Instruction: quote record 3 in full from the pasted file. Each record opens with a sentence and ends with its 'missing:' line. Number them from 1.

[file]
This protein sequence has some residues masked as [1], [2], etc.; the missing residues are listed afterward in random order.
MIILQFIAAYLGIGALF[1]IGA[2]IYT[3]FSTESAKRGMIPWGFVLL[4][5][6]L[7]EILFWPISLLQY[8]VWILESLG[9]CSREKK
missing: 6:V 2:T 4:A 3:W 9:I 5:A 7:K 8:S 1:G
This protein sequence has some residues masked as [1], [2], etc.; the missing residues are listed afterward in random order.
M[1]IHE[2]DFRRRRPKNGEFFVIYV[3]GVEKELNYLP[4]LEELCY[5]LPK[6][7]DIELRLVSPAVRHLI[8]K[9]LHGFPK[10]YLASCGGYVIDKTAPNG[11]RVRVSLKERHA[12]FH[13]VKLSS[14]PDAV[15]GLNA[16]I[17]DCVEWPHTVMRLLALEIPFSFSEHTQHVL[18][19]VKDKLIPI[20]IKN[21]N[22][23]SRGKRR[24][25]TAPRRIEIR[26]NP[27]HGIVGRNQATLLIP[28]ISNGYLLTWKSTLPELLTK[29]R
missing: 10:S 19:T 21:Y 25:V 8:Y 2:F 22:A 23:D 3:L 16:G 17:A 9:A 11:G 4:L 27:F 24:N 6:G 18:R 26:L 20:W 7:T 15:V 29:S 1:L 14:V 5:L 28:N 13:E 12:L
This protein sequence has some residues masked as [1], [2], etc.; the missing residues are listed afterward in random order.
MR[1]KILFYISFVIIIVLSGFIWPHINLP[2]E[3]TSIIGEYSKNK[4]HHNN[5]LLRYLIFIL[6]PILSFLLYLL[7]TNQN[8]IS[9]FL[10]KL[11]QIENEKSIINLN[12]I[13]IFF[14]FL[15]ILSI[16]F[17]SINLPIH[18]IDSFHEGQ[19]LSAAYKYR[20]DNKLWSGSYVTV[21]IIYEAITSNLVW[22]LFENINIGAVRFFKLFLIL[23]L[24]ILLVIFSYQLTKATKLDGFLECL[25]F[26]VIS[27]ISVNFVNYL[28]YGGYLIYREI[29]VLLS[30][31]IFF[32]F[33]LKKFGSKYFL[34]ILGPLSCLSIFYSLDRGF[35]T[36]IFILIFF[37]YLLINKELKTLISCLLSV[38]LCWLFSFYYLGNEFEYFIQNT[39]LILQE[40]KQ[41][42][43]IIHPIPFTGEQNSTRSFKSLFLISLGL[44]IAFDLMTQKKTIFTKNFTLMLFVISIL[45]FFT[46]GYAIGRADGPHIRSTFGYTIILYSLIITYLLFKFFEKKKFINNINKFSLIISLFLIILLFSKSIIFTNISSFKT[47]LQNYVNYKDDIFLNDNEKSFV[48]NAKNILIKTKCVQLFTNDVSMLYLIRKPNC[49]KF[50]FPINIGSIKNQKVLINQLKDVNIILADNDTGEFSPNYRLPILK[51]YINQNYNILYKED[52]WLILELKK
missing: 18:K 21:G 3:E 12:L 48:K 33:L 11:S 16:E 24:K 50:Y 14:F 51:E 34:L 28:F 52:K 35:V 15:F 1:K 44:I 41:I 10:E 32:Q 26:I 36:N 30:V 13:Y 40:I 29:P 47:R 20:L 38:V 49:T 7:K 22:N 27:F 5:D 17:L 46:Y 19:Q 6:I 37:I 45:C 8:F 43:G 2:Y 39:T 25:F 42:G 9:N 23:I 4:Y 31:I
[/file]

This protein sequence has some residues masked as [1], [2], etc.; the missing residues are listed afterward in random order.
MR[1]KILFYISFVIIIVLSGFIWPHINLP[2]E[3]TSIIGEYSKNK[4]HHNN[5]LLRYLIFIL[6]PILSFLLYLL[7]TNQN[8]IS[9]FL[10]KL[11]QIENEKSIINLN[12]I[13]IFF[14]FL[15]ILSI[16]F[17]SINLPIH[18]IDSFHEGQ[19]LSAAYKYR[20]DNKLWSGSYVTV[21]IIYEAITSNLVW[22]LFENINIGAVRFFKLFLIL[23]L[24]ILLVIFSYQLTKATKLDGFLECL[25]F[26]VIS[27]ISVNFVNYL[28]YGGYLIYREI[29]VLLS[30][31]IFF[32]F[33]LKKFGSKYFL[34]ILGPLSCLSIFYSLDRGF[35]T[36]IFILIFF[37]YLLINKELKTLISCLLSV[38]LCWLFSFYYLGNEFEYFIQNT[39]LILQE[40]KQ[41][42][43]IIHPIPFTGEQNSTRSFKSLFLISLGL[44]IAFDLMTQKKTIFTKNFTLMLFVISIL[45]FFT[46]GYAIGRADGPHIRSTFGYTIILYSLIITYLLFKFFEKKKFINNINKFSLIISLFLIILLFSKSIIFTNISSFKT[47]LQNYVNYKDDIFLNDNEKSFV[48]NAKNILIKTKCVQLFTNDVSMLYLIRKPNC[49]KF[50]FPINIGSIKNQKVLINQLKDVNIILADNDTGEFSPNYRLPILK[51]YINQNYNILYKED[52]WLILELKK
missing: 18:K 21:G 3:E 12:L 48:K 33:L 11:S 16:E 24:K 50:Y 14:F 51:E 34:L 28:F 52:K 35:V 15:F 1:K 44:I 41:I 10:E 32:Q 26:I 36:N 30:V 13:Y 40:I 29:P 47:R 20:L 38:V 49:T 7:K 22:N 27:F 5:D 17:L 46:Y 19:Q 6:I 37:I 45:C 8:F 43:G 2:Y 39:T 25:F 42:G 9:N 23:I 4:Y 31:I